This Quebecois classic takes place in a single day – 2 May 1942 – and mostly on one street. Working class Montreal, three years into World War Two. This is a Francophone neighbourhood where it just so happens that seven women are pregnant at once. Our central figure is “the fat woman”, never named, and the only pregnant woman who is truly happy about the impending arrival of her child. She lives with her husband and their two children, her mother-in-law, her brother-in-law, and her sister-in-law and her two children (the sister-in-law’s husband is away at war). It’s a crowded and chaotic household. Each member has their own fears, desires, and eccentricities and each is wonderful realized and brought to life by Tremblay. The whole household is watched over by the mysterious women next door who sit and knit and observe.
As most Canadians are well aware, Quebec is a unique entity in our country. Tremblay demonstrates the deep divides that existed in the 1940s between the French and English-speaking communities of Montreal. This divide is made even stronger by the war and the reluctance of many Francophones to fight for a country they did not feel connected to. (Let alone wanting to fight to defend England.) Family men were often excused from the army and we see the suggestion that this may have resulted in a few of the street’s pregnancies.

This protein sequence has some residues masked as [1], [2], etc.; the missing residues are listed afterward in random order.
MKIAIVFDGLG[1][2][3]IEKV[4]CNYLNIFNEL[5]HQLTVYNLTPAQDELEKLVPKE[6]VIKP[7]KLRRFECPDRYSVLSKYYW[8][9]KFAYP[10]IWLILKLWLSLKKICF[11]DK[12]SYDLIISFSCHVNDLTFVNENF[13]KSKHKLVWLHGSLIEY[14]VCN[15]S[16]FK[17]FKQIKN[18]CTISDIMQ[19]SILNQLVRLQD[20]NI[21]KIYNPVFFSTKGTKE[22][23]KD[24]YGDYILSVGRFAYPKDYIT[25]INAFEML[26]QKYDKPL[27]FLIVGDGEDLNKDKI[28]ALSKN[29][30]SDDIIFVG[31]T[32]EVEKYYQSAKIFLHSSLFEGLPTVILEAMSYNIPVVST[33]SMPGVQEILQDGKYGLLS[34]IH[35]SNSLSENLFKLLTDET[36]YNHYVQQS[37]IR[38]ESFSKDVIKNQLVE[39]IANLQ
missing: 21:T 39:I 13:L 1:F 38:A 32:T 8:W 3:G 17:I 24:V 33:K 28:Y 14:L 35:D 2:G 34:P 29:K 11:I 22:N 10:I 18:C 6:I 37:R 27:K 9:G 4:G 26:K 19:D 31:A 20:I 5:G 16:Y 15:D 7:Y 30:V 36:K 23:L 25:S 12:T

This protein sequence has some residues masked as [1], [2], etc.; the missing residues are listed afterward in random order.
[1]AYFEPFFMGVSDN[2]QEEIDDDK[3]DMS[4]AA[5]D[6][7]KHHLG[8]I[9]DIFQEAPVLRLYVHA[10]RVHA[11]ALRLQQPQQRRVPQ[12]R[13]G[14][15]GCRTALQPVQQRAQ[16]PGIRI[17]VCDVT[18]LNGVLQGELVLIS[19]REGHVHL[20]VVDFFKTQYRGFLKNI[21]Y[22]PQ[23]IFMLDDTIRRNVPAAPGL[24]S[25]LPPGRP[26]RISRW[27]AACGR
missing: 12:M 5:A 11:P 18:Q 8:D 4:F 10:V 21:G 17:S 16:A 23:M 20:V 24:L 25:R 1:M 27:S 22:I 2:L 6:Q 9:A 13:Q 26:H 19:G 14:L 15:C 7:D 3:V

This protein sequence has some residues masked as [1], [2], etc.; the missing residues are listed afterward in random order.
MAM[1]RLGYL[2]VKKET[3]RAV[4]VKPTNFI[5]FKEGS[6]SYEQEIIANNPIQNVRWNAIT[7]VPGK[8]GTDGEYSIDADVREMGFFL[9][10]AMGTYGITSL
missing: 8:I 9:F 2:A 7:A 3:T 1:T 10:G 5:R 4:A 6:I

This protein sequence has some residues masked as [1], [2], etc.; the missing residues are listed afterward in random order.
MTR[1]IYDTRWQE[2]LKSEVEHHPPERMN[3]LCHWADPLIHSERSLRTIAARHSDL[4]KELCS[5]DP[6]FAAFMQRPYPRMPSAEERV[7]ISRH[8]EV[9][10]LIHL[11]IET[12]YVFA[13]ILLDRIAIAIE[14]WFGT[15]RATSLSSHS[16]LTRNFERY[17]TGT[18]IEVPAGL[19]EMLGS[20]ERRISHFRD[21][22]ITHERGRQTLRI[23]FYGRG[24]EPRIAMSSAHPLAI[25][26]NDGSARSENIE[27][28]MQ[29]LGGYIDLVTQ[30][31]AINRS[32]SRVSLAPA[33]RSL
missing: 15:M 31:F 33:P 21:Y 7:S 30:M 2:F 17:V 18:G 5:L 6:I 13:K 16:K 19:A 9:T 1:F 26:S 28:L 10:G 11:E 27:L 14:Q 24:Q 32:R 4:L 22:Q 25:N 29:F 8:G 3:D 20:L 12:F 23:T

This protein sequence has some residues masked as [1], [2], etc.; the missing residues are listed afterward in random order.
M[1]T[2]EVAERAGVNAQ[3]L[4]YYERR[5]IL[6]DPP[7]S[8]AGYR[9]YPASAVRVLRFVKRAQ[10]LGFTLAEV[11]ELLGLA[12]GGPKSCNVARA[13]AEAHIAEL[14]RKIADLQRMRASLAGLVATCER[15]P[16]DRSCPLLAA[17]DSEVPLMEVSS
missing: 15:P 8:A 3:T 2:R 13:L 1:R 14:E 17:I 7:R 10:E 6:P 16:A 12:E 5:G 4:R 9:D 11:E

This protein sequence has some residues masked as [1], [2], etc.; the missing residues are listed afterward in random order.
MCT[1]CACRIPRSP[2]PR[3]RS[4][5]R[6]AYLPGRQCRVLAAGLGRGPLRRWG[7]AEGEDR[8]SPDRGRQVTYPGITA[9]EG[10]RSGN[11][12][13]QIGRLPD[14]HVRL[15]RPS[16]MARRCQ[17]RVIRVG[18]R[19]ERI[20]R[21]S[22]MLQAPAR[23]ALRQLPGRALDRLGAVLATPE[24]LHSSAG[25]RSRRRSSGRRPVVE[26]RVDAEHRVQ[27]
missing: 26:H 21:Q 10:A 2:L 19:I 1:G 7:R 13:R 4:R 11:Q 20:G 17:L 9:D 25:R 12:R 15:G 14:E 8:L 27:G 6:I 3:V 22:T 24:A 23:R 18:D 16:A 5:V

As I said, Tremblay writes his characters well. I was especially impressed by his writing of women, let alone pregnant women. He really captures so many of the complicated feelings surrounding pregnancy and motherhood. His characters are quirky and frustrating and endearing. The street comes fully alive on the page, from the cat-loving store owner on the corner, to the prostitutes who live upstairs.
The addition of the four knitting women next door is a strange one but adds a kind of timeless quality to the novel. They are something like a Greek chorus, present but unseen. They are uninvolved in the story but add a sort of timeless element to it. I’m not sure that it added much to the story on its own but I also understand that Tremblay revisited this street and many of the characters and so perhaps as a continuation throughout the series of books, it makes more sense.
Likewise, there are things here that don’t work as well from a modern perspective. There is a lot of focus on the physicality of women’s bodies and many of them are described as being fat (the fat woman just happens to be the fattest, I guess), including women who it seemed were not actually fat, just pregnant. Perhaps most uncomfortable of all is a scene of women riding the trolley and commenting on the Jewish neighbourhood they pass through. The novel was written in the 1960s so many of the sexist, ableist, and racist ideas at play here are not at all surprising, simply uncomfortable to read today.
Even as a Canadian, I’ve read very little out of Quebec so I’m glad to have struck this one off my list. For anyone interested in learning more about this part of Canada and our history, Tremblay’s work seems like a good place to start.
This book was translated from the original French by Sheila Fischman.